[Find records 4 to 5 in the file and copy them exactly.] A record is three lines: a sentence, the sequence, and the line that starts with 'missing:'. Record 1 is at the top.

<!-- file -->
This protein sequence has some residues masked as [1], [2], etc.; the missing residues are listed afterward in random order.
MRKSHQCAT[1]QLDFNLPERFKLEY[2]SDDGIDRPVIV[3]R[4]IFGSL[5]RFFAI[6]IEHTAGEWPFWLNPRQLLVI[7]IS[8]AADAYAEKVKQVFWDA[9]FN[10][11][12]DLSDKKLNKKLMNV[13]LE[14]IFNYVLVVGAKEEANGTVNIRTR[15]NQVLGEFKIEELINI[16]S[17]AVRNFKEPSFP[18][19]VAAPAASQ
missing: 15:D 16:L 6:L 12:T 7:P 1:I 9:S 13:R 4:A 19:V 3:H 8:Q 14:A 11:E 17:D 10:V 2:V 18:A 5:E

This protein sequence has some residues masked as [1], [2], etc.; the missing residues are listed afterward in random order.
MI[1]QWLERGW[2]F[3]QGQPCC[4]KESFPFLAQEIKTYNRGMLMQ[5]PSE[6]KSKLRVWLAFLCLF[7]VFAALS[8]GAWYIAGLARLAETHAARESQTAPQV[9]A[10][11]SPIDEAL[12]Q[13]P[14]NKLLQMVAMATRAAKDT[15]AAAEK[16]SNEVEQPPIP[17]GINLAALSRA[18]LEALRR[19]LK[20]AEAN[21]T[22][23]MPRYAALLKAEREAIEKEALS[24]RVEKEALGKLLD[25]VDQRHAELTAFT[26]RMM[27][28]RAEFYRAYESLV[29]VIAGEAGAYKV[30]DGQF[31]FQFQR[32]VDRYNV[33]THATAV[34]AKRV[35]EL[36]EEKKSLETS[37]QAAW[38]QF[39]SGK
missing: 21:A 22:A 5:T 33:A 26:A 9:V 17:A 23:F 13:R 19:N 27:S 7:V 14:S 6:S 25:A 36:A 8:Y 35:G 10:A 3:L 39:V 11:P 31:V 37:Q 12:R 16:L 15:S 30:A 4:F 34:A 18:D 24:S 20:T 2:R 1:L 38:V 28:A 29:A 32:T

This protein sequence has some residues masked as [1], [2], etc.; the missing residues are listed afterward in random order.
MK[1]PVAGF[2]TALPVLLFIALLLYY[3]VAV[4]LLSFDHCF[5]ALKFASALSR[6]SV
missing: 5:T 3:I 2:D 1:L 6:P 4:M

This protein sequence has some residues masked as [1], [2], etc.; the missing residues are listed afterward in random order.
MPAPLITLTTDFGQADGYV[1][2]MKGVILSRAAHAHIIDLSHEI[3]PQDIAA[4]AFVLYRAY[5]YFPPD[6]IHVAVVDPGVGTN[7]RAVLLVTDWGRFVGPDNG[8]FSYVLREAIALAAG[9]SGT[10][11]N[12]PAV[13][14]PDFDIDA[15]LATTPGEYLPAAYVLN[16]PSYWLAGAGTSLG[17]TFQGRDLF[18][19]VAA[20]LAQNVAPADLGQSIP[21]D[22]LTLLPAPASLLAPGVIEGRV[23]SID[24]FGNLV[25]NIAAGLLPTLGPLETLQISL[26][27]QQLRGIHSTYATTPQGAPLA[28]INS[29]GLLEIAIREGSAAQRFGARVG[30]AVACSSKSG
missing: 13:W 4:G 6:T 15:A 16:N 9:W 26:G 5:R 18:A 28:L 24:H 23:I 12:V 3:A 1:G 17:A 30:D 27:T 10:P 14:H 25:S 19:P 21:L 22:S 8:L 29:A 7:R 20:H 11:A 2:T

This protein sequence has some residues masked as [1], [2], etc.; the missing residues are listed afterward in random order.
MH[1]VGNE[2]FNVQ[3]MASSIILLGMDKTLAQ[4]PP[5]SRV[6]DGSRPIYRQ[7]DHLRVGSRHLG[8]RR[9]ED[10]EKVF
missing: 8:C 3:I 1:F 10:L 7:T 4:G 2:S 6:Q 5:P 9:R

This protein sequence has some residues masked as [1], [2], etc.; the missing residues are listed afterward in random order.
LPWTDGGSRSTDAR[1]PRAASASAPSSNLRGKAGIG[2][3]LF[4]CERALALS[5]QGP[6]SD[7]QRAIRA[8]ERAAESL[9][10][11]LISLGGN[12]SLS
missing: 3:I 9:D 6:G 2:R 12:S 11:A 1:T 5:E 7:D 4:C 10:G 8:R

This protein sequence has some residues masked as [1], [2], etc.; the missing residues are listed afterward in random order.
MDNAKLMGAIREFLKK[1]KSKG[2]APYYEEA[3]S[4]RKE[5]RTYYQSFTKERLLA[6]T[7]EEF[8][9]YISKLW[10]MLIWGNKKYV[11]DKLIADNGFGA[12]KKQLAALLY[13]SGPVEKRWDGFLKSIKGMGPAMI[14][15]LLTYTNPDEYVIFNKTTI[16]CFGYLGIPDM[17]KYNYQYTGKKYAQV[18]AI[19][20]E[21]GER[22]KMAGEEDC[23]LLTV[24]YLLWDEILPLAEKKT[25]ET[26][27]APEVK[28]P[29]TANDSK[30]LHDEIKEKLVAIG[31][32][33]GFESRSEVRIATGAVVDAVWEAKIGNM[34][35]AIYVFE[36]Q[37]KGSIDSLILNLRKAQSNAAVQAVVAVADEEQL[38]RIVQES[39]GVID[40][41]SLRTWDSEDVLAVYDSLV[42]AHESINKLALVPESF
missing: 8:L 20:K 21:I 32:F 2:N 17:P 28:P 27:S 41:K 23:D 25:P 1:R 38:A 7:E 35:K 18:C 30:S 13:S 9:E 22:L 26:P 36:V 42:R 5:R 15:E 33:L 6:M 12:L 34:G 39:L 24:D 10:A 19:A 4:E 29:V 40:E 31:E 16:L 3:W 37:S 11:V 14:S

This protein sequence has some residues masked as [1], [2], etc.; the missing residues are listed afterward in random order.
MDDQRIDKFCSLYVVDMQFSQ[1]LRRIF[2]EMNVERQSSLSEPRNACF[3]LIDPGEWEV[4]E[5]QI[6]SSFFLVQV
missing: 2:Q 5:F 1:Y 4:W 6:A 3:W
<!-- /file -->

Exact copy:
This protein sequence has some residues masked as [1], [2], etc.; the missing residues are listed afterward in random order.
MPAPLITLTTDFGQADGYV[1][2]MKGVILSRAAHAHIIDLSHEI[3]PQDIAA[4]AFVLYRAY[5]YFPPD[6]IHVAVVDPGVGTN[7]RAVLLVTDWGRFVGPDNG[8]FSYVLREAIALAAG[9]SGT[10][11]N[12]PAV[13][14]PDFDIDA[15]LATTPGEYLPAAYVLN[16]PSYWLAGAGTSLG[17]TFQGRDLF[18][19]VAA[20]LAQNVAPADLGQSIP[21]D[22]LTLLPAPASLLAPGVIEGRV[23]SID[24]FGNLV[25]NIAAGLLPTLGPLETLQISL[26][27]QQLRGIHSTYATTPQGAPLA[28]INS[29]GLLEIAIREGSAAQRFGARVG[30]AVACSSKSG
missing: 13:W 4:G 6:T 15:A 16:N 9:W 26:G 5:R 18:A 28:L 24:H 23:I 12:V 3:A 1:G 17:A 30:D 27:T 10:P 14:H 25:S 19:P 21:L 22:S 8:L 29:A 7:R 20:H 11:A 2:T

This protein sequence has some residues masked as [1], [2], etc.; the missing residues are listed afterward in random order.
MH[1]VGNE[2]FNVQ[3]MASSIILLGMDKTLAQ[4]PP[5]SRV[6]DGSRPIYRQ[7]DHLRVGSRHLG[8]RR[9]ED[10]EKVF
missing: 8:C 3:I 1:F 10:L 7:T 4:G 2:S 6:Q 5:P 9:R